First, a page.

In 2013, social networking was the second most popular online activity after internet banking for Australians (ABS, 2014). The popularity and apparent ubiquity of social media is one of the most obvious and compelling arguments for integrating such technologies into higher education. Already, social media impacts a wide range of activities ranging in scope from marketing and communication to teaching and learning in higher education (Hrastinski & Dennen, 2012). Social media presents many exciting possibilities and opportunities for higher education. This session will focus on one staff focussed and one student focussed social media innovation currently underway at QUT. First, it will focus on the actions of QUT’s social media working group. The working group’s aim is to ensure an overarching social media policy for the university is developed and implemented that supports staff in the use of social media across a range of activities. Second, it will discuss the eResponsible and eProfessional Online resources for students project. The focus of this project is to develop a suite of online resources targeted at the development of social media skills for undergraduate students at QUT. These initiatives are complementary and both aim to minimise risk while maximising opportunities for the university.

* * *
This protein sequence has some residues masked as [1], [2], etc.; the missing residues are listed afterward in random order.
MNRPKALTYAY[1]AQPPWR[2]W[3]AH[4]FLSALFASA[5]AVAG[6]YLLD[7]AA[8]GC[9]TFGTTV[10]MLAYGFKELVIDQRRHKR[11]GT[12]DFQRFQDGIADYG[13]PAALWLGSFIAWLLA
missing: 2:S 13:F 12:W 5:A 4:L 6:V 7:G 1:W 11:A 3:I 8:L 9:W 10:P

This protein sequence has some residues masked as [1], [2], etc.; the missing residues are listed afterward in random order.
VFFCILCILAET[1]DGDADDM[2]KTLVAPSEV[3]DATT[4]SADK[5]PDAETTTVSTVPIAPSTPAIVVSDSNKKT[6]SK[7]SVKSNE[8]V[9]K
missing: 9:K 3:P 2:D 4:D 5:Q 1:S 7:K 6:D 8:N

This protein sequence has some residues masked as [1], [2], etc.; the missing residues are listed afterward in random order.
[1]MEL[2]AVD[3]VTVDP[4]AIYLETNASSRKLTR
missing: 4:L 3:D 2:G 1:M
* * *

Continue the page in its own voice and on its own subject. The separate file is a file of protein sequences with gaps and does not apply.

Research on social media’s impact on governance processes in higher education is limited (Joosten, Pasquini & Harness, 2013). This lack of research may be due to the lack of documented social media policies and guidelines in higher education (Johnston, 2014; Joosten, Pasquini & Harness, 2013). While QUT prides itself on being a future focussed, innovative, ‘university for the real world’ (Queensland University of Technology, 2014), no university wide social media framework currently exists. Consequently, the adoption of social media has been strong in some faculties and divisions and weaker in others. There are several risks associated with not having a holistic social media framework (Patel, 2014). First, faculties and divisions within QUT have been using SNS without any organising principles whilst others have been developing a variety of internal guidelines. Second, due to the large number of unmonitored accounts, QUT runs the risk of reputational harm. Finally, the absence of a holistic social media framework means that SNS are not being exploited to their full potential. The purpose of creating a university wide social media framework is not to ‘clamp down’ or restrict the use of social media amongst staff at QUT (McNamara, 2011). Rather, the purpose to create clear policy and guidelines to enable staff to use social media in a supportive environment that maintains balance between freedom and responsibility (Bordeaux, 2011).